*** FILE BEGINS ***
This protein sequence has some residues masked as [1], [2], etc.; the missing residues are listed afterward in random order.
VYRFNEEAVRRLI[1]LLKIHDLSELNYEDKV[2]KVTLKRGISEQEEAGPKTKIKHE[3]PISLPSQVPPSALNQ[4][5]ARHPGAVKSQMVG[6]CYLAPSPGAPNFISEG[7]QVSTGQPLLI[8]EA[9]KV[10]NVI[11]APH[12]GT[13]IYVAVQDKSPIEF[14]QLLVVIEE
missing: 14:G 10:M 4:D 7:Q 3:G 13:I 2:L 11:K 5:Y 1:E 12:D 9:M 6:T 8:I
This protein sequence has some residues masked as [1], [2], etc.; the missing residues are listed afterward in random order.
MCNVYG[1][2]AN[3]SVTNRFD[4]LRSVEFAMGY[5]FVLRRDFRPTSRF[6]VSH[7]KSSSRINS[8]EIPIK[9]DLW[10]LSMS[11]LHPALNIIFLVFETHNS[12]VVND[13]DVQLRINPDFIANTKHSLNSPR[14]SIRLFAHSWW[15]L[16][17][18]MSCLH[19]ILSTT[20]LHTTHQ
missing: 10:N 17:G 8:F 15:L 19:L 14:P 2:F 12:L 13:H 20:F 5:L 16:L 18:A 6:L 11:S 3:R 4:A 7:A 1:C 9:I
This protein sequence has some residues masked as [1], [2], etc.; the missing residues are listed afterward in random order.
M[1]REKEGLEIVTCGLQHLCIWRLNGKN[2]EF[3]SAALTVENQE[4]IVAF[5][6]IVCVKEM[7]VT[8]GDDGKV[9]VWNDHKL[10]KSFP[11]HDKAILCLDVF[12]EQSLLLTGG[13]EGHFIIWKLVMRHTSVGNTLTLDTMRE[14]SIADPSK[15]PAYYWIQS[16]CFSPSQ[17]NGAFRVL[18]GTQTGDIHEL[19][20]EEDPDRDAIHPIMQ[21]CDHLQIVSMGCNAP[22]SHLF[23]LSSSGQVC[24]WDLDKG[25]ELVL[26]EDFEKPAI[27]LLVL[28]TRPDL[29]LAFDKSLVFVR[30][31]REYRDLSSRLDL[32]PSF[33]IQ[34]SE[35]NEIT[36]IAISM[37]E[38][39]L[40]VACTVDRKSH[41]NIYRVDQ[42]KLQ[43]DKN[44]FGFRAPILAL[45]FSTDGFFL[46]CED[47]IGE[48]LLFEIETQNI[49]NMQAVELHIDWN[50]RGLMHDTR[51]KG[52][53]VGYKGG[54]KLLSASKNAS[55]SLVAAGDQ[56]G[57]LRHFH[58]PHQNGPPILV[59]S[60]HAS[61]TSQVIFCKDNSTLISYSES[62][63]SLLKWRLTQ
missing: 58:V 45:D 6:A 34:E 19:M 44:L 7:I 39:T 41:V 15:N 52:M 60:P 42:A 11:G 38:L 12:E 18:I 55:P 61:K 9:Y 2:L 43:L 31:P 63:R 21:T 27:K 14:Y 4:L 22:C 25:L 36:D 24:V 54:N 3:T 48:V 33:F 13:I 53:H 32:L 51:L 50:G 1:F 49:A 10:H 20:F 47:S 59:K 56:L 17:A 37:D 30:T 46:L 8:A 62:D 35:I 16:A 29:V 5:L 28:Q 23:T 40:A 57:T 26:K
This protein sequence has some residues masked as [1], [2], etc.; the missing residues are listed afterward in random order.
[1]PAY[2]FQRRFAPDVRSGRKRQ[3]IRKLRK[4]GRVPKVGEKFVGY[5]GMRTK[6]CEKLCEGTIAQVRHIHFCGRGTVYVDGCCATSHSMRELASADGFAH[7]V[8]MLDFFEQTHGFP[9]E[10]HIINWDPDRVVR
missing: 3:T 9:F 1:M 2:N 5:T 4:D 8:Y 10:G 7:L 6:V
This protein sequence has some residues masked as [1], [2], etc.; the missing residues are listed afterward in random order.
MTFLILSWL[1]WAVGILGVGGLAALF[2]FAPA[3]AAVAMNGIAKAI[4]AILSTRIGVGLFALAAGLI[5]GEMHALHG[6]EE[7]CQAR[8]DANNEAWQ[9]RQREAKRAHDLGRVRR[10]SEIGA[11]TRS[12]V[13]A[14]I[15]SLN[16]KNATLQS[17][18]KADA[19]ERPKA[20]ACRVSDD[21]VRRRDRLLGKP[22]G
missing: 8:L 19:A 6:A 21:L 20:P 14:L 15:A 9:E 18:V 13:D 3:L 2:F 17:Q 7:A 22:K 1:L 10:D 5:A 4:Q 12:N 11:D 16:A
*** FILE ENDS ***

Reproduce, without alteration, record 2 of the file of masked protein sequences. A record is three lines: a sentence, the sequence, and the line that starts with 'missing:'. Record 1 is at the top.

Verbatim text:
This protein sequence has some residues masked as [1], [2], etc.; the missing residues are listed afterward in random order.
MCNVYG[1][2]AN[3]SVTNRFD[4]LRSVEFAMGY[5]FVLRRDFRPTSRF[6]VSH[7]KSSSRINS[8]EIPIK[9]DLW[10]LSMS[11]LHPALNIIFLVFETHNS[12]VVND[13]DVQLRINPDFIANTKHSLNSPR[14]SIRLFAHSWW[15]L[16][17][18]MSCLH[19]ILSTT[20]LHTTHQ
missing: 10:N 17:G 8:F 15:L 19:L 14:P 2:F 12:L 13:H 20:F 5:L 16:L 18:A 6:L 11:S 3:R 4:A 7:A 1:C 9:I